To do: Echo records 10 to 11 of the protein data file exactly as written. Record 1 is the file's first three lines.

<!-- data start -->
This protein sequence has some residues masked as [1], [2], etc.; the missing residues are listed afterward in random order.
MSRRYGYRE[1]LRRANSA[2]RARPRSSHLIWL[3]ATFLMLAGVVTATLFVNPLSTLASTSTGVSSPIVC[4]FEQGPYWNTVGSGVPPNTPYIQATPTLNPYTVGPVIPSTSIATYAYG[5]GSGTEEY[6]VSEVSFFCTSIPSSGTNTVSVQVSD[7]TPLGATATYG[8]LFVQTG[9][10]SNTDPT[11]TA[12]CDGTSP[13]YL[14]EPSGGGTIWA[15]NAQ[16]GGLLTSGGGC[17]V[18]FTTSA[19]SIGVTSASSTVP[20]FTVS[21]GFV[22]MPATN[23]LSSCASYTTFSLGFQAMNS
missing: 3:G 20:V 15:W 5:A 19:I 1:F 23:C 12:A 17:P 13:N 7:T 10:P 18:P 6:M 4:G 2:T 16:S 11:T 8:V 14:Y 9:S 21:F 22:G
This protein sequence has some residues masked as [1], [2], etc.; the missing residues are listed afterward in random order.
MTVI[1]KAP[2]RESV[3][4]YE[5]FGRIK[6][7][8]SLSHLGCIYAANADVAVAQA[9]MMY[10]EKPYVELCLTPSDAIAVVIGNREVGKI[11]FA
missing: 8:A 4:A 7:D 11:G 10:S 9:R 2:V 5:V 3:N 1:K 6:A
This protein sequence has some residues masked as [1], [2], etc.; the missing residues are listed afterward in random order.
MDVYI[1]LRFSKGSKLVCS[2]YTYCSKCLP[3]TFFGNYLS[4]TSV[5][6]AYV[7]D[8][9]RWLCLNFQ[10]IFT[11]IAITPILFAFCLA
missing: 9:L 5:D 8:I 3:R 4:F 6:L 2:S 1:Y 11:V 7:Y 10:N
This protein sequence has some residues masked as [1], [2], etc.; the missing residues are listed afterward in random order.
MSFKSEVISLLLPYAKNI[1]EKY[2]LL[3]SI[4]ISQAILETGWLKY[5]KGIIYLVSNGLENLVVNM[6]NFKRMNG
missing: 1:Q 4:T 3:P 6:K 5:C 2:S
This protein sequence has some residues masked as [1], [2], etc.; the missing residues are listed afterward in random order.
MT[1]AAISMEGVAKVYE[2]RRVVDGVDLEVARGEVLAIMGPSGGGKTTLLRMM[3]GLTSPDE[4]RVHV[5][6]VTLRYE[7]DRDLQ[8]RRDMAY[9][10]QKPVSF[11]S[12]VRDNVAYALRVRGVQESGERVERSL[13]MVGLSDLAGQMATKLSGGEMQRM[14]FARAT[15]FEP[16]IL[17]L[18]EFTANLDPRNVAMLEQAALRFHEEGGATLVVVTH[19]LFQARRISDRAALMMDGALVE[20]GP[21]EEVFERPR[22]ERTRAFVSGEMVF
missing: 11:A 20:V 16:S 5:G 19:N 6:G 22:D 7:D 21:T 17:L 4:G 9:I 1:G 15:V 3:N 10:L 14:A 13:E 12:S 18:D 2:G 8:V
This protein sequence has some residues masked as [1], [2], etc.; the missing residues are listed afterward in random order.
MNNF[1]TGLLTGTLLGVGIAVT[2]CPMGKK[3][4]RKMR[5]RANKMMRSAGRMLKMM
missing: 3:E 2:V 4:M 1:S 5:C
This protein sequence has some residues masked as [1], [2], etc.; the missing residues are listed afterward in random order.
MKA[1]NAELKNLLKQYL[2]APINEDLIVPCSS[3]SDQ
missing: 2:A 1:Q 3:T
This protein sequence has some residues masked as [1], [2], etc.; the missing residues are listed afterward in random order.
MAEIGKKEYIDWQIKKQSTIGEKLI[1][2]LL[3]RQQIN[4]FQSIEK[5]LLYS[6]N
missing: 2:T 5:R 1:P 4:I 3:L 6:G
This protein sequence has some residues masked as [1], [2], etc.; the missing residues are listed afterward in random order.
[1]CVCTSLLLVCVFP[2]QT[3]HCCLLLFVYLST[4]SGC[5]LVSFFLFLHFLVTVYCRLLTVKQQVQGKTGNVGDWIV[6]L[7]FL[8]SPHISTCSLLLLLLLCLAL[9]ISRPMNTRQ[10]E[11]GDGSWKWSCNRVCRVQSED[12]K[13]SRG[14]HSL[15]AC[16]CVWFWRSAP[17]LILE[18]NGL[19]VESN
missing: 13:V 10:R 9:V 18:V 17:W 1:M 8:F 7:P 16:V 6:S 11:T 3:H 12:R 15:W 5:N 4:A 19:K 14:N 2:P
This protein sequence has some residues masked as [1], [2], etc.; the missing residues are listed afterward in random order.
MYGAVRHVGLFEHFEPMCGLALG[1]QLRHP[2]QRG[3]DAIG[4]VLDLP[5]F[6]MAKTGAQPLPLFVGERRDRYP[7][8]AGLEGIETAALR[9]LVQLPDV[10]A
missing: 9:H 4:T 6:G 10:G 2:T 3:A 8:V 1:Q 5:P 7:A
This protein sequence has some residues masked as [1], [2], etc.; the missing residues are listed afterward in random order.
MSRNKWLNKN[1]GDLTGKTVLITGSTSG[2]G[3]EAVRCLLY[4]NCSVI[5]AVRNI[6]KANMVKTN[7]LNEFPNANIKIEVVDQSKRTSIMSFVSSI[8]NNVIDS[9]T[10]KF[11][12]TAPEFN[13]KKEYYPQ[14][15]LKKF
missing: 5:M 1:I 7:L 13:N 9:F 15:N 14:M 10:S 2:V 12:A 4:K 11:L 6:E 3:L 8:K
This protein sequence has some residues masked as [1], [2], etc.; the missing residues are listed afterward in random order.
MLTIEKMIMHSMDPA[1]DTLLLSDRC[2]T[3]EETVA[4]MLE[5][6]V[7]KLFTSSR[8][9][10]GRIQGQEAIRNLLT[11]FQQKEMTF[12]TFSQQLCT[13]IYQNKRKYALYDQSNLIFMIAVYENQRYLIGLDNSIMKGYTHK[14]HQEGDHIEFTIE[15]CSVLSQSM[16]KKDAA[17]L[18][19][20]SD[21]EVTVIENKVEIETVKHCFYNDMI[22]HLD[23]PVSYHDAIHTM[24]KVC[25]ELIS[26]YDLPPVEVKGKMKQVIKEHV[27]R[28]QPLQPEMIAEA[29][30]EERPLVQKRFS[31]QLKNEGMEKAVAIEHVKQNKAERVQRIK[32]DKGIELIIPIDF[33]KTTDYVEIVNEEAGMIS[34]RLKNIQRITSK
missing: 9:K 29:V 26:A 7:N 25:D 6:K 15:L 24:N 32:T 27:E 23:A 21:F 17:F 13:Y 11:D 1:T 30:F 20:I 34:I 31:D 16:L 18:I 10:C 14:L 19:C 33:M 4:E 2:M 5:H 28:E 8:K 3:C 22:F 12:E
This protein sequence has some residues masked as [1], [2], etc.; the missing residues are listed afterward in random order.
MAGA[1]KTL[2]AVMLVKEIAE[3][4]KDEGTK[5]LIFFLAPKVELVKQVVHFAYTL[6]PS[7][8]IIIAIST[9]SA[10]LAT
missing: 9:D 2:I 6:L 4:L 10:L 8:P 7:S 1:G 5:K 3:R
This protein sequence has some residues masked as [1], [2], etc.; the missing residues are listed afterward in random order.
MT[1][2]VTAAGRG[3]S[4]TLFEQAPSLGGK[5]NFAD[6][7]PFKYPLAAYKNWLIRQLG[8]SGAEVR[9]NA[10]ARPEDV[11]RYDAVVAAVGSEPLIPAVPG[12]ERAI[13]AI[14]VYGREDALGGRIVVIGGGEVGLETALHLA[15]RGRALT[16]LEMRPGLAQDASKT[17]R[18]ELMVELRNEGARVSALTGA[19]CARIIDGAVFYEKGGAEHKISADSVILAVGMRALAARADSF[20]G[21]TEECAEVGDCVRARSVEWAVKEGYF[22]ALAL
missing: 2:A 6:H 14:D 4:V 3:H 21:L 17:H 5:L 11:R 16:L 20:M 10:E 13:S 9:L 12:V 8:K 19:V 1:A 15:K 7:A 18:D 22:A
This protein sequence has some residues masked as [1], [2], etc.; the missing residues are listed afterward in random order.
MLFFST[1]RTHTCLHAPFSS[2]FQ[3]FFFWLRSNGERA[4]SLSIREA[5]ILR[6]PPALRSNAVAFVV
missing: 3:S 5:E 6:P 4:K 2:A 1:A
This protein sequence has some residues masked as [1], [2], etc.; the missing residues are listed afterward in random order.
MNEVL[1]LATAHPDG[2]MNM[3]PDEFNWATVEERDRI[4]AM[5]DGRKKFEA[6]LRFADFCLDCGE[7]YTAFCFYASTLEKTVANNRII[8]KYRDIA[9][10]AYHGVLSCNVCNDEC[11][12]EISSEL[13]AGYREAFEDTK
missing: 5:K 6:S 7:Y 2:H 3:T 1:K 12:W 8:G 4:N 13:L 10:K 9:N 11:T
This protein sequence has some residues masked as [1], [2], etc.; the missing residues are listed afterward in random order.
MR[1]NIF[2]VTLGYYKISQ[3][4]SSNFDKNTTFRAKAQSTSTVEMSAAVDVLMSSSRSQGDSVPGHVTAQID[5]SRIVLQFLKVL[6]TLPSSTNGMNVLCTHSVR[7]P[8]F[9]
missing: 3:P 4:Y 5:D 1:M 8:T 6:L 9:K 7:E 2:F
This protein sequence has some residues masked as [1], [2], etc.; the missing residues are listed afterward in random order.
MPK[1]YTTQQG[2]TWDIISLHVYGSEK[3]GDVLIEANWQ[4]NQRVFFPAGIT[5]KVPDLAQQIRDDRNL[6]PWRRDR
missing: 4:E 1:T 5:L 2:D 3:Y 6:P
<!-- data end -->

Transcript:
This protein sequence has some residues masked as [1], [2], etc.; the missing residues are listed afterward in random order.
MYGAVRHVGLFEHFEPMCGLALG[1]QLRHP[2]QRG[3]DAIG[4]VLDLP[5]F[6]MAKTGAQPLPLFVGERRDRYP[7][8]AGLEGIETAALR[9]LVQLPDV[10]A
missing: 9:H 4:T 6:G 10:G 2:T 3:A 8:V 1:Q 5:P 7:A
This protein sequence has some residues masked as [1], [2], etc.; the missing residues are listed afterward in random order.
MSRNKWLNKN[1]GDLTGKTVLITGSTSG[2]G[3]EAVRCLLY[4]NCSVI[5]AVRNI[6]KANMVKTN[7]LNEFPNANIKIEVVDQSKRTSIMSFVSSI[8]NNVIDS[9]T[10]KF[11][12]TAPEFN[13]KKEYYPQ[14][15]LKKF
missing: 5:M 1:I 7:L 13:N 9:F 15:N 14:M 10:S 2:V 12:A 4:K 11:L 6:E 3:L 8:K